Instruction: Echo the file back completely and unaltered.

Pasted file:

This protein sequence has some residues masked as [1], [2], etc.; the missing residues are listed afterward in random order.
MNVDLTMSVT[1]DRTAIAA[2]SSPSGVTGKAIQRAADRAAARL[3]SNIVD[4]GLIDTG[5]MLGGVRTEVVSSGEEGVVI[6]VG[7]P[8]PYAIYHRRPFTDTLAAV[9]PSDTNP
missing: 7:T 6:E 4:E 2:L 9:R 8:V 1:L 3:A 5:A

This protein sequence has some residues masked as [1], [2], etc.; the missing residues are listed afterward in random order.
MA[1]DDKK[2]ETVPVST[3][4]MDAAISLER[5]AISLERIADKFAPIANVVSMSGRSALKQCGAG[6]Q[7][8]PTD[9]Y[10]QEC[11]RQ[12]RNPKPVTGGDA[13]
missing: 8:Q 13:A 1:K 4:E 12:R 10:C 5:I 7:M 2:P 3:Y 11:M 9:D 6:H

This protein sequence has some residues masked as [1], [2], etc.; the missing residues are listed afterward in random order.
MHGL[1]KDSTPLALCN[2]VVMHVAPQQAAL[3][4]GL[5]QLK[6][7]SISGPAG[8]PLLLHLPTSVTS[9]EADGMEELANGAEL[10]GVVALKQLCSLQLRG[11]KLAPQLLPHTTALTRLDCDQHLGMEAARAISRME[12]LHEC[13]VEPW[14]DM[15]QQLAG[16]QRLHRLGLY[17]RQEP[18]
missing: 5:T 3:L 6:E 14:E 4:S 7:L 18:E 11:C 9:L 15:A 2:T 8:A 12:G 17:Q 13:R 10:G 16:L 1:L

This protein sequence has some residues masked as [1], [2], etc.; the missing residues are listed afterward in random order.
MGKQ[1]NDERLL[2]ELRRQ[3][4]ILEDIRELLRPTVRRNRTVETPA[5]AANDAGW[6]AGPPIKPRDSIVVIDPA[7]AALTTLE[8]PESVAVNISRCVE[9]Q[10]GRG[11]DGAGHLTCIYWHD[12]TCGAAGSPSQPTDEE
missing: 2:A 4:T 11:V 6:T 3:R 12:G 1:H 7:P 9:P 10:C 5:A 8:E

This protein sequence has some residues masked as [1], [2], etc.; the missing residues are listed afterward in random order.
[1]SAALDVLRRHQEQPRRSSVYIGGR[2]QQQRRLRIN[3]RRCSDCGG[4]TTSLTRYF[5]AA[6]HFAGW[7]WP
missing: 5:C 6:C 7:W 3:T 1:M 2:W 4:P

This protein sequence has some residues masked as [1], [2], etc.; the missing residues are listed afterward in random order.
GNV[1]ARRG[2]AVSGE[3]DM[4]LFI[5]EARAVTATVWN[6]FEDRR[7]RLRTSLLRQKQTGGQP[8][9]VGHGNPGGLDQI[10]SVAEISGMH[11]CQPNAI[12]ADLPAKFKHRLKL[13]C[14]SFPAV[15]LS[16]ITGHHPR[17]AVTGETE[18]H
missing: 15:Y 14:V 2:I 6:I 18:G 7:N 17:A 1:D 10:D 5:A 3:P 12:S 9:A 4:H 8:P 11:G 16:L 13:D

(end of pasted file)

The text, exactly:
This protein sequence has some residues masked as [1], [2], etc.; the missing residues are listed afterward in random order.
MNVDLTMSVT[1]DRTAIAA[2]SSPSGVTGKAIQRAADRAAARL[3]SNIVD[4]GLIDTG[5]MLGGVRTEVVSSGEEGVVI[6]VG[7]P[8]PYAIYHRRPFTDTLAAV[9]PSDTNP
missing: 7:T 6:E 4:E 2:L 9:R 8:V 1:L 3:A 5:A

This protein sequence has some residues masked as [1], [2], etc.; the missing residues are listed afterward in random order.
MA[1]DDKK[2]ETVPVST[3][4]MDAAISLER[5]AISLERIADKFAPIANVVSMSGRSALKQCGAG[6]Q[7][8]PTD[9]Y[10]QEC[11]RQ[12]RNPKPVTGGDA[13]
missing: 8:Q 13:A 1:K 4:E 12:R 10:C 5:I 7:M 2:P 3:Y 11:M 9:D 6:H

This protein sequence has some residues masked as [1], [2], etc.; the missing residues are listed afterward in random order.
MHGL[1]KDSTPLALCN[2]VVMHVAPQQAAL[3][4]GL[5]QLK[6][7]SISGPAG[8]PLLLHLPTSVTS[9]EADGMEELANGAEL[10]GVVALKQLCSLQLRG[11]KLAPQLLPHTTALTRLDCDQHLGMEAARAISRME[12]LHEC[13]VEPW[14]DM[15]QQLAG[16]QRLHRLGLY[17]RQEP[18]
missing: 5:T 3:L 6:E 14:E 4:S 7:L 18:E 11:C 9:L 15:A 2:T 8:A 12:G 17:Q 13:R 10:G 16:L 1:L

This protein sequence has some residues masked as [1], [2], etc.; the missing residues are listed afterward in random order.
MGKQ[1]NDERLL[2]ELRRQ[3][4]ILEDIRELLRPTVRRNRTVETPA[5]AANDAGW[6]AGPPIKPRDSIVVIDPA[7]AALTTLE[8]PESVAVNISRCVE[9]Q[10]GRG[11]DGAGHLTCIYWHD[12]TCGAAGSPSQPTDEE
missing: 2:A 4:T 11:V 6:T 3:R 12:G 1:H 7:P 9:P 10:C 5:A 8:E

This protein sequence has some residues masked as [1], [2], etc.; the missing residues are listed afterward in random order.
[1]SAALDVLRRHQEQPRRSSVYIGGR[2]QQQRRLRIN[3]RRCSDCGG[4]TTSLTRYF[5]AA[6]HFAGW[7]WP
missing: 5:C 6:C 7:W 3:T 1:M 2:W 4:P

This protein sequence has some residues masked as [1], [2], etc.; the missing residues are listed afterward in random order.
GNV[1]ARRG[2]AVSGE[3]DM[4]LFI[5]EARAVTATVWN[6]FEDRR[7]RLRTSLLRQKQTGGQP[8][9]VGHGNPGGLDQI[10]SVAEISGMH[11]CQPNAI[12]ADLPAKFKHRLKL[13]C[14]SFPAV[15]LS[16]ITGHHPR[17]AVTGETE[18]H
missing: 15:Y 14:V 2:I 6:I 18:G 7:N 17:A 1:D 10:D 5:A 3:P 12:S 9:A 4:H 8:P 11:G 16:L 13:D